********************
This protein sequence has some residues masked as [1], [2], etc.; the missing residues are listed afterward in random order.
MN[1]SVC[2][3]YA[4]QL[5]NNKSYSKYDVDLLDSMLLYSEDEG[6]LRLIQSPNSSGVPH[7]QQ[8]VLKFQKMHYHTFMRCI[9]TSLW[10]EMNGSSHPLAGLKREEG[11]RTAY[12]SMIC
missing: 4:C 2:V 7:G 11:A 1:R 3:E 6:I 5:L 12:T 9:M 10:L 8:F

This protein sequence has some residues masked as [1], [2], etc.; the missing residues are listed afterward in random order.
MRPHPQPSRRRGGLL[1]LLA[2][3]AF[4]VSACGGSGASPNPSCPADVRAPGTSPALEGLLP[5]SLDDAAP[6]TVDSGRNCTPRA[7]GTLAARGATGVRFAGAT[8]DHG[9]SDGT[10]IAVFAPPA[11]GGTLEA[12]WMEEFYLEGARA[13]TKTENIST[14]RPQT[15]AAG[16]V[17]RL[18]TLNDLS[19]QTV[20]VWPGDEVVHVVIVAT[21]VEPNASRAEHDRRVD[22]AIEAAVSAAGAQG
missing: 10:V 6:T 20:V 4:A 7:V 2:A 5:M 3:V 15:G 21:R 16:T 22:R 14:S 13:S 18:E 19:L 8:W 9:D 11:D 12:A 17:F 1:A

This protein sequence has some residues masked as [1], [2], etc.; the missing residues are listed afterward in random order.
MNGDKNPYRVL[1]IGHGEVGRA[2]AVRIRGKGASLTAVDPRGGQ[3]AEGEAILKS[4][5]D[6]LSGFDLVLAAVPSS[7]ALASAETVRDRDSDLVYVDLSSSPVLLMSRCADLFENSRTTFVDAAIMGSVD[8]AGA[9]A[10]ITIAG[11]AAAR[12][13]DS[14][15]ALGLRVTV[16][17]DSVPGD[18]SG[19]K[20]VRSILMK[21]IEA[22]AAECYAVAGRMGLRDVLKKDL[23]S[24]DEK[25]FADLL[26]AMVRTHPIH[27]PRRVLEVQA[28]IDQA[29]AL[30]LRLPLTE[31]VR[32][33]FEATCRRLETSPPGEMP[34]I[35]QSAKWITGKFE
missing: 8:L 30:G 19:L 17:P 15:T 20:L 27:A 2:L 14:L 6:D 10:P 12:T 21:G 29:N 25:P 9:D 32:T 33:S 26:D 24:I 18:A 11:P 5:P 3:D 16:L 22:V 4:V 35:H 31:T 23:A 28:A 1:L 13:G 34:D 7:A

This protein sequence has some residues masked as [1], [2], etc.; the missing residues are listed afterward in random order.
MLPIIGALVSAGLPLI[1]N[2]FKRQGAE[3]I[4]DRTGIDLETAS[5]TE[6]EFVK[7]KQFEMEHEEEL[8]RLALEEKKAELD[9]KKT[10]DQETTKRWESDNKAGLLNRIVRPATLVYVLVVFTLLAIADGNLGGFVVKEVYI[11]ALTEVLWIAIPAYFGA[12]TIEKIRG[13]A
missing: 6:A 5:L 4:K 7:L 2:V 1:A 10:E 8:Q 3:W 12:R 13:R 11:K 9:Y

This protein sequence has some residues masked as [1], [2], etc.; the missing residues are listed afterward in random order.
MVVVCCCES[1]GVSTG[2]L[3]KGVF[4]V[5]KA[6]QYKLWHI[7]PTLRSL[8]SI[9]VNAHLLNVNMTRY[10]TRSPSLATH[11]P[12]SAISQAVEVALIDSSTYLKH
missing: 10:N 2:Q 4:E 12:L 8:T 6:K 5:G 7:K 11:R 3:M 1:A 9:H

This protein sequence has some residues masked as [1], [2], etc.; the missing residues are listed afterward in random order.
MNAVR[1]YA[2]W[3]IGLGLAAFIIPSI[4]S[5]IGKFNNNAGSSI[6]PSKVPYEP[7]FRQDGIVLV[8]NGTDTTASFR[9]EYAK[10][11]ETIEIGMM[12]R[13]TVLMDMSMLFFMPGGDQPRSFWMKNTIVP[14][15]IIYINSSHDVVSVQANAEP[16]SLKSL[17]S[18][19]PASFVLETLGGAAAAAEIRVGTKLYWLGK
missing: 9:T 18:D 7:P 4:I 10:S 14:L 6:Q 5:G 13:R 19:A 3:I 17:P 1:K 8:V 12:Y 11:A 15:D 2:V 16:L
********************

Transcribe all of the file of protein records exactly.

This protein sequence has some residues masked as [1], [2], etc.; the missing residues are listed afterward in random order.
MN[1]SVC[2][3]YA[4]QL[5]NNKSYSKYDVDLLDSMLLYSEDEG[6]LRLIQSPNSSGVPH[7]QQ[8]VLKFQKMHYHTFMRCI[9]TSLW[10]EMNGSSHPLAGLKREEG[11]RTAY[12]SMIC
missing: 4:C 2:V 7:G 11:A 1:R 3:E 6:I 5:L 12:T 9:M 10:L 8:F

This protein sequence has some residues masked as [1], [2], etc.; the missing residues are listed afterward in random order.
MRPHPQPSRRRGGLL[1]LLA[2][3]AF[4]VSACGGSGASPNPSCPADVRAPGTSPALEGLLP[5]SLDDAAP[6]TVDSGRNCTPRA[7]GTLAARGATGVRFAGAT[8]DHG[9]SDGT[10]IAVFAPPA[11]GGTLEA[12]WMEEFYLEGARA[13]TKTENIST[14]RPQT[15]AAG[16]V[17]RL[18]TLNDLS[19]QTV[20]VWPGDEVVHVVIVAT[21]VEPNASRAEHDRRVD[22]AIEAAVSAAGAQG
missing: 10:V 6:T 20:V 4:A 7:V 2:A 5:M 3:V 15:G 21:R 16:T 22:R 14:S 13:S 18:E 19:L 8:W 9:D 11:D 12:A 17:F 1:A

This protein sequence has some residues masked as [1], [2], etc.; the missing residues are listed afterward in random order.
MNGDKNPYRVL[1]IGHGEVGRA[2]AVRIRGKGASLTAVDPRGGQ[3]AEGEAILKS[4][5]D[6]LSGFDLVLAAVPSS[7]ALASAETVRDRDSDLVYVDLSSSPVLLMSRCADLFENSRTTFVDAAIMGSVD[8]AGA[9]A[10]ITIAG[11]AAAR[12][13]DS[14][15]ALGLRVTV[16][17]DSVPGD[18]SG[19]K[20]VRSILMK[21]IEA[22]AAECYAVAGRMGLRDVLKKDL[23]S[24]DEK[25]FADLL[26]AMVRTHPIH[27]PRRVLEVQA[28]IDQA[29]AL[30]LRLPLTE[31]VR[32][33]FEATCRRLETSPPGEMP[34]I[35]QSAKWITGKFE
missing: 8:L 30:G 19:L 17:P 15:T 20:L 27:A 2:L 14:L 6:D 10:P 12:T 21:G 29:N 25:P 9:D 32:T 33:S 26:D 24:I 18:A 11:P 5:P 3:D 16:L 22:V 4:V 35:H 31:T 23:A 28:A 1:L 13:G 34:D 7:A

This protein sequence has some residues masked as [1], [2], etc.; the missing residues are listed afterward in random order.
MLPIIGALVSAGLPLI[1]N[2]FKRQGAE[3]I[4]DRTGIDLETAS[5]TE[6]EFVK[7]KQFEMEHEEEL[8]RLALEEKKAELD[9]KKT[10]DQETTKRWESDNKAGLLNRIVRPATLVYVLVVFTLLAIADGNLGGFVVKEVYI[11]ALTEVLWIAIPAYFGA[12]TIEKIRG[13]A
missing: 6:A 5:L 4:K 7:L 2:V 1:A 10:E 8:Q 3:W 12:R 13:R 11:K 9:Y

This protein sequence has some residues masked as [1], [2], etc.; the missing residues are listed afterward in random order.
MVVVCCCES[1]GVSTG[2]L[3]KGVF[4]V[5]KA[6]QYKLWHI[7]PTLRSL[8]SI[9]VNAHLLNVNMTRY[10]TRSPSLATH[11]P[12]SAISQAVEVALIDSSTYLKH
missing: 10:N 2:Q 4:E 12:L 8:T 6:K 5:G 7:K 11:R 3:M 1:A 9:H

This protein sequence has some residues masked as [1], [2], etc.; the missing residues are listed afterward in random order.
MNAVR[1]YA[2]W[3]IGLGLAAFIIPSI[4]S[5]IGKFNNNAGSSI[6]PSKVPYEP[7]FRQDGIVLV[8]NGTDTTASFR[9]EYAK[10][11]ETIEIGMM[12]R[13]TVLMDMSMLFFMPGGDQPRSFWMKNTIVP[14][15]IIYINSSHDVVSVQANAEP[16]SLKSL[17]S[18][19]PASFVLETLGGAAAAAEIRVGTKLYWLGK
missing: 9:T 18:D 7:P 4:I 10:S 14:L 6:Q 5:G 13:R 19:A 3:I 17:P 1:K 8:V 12:Y 11:A 15:D 2:V 16:L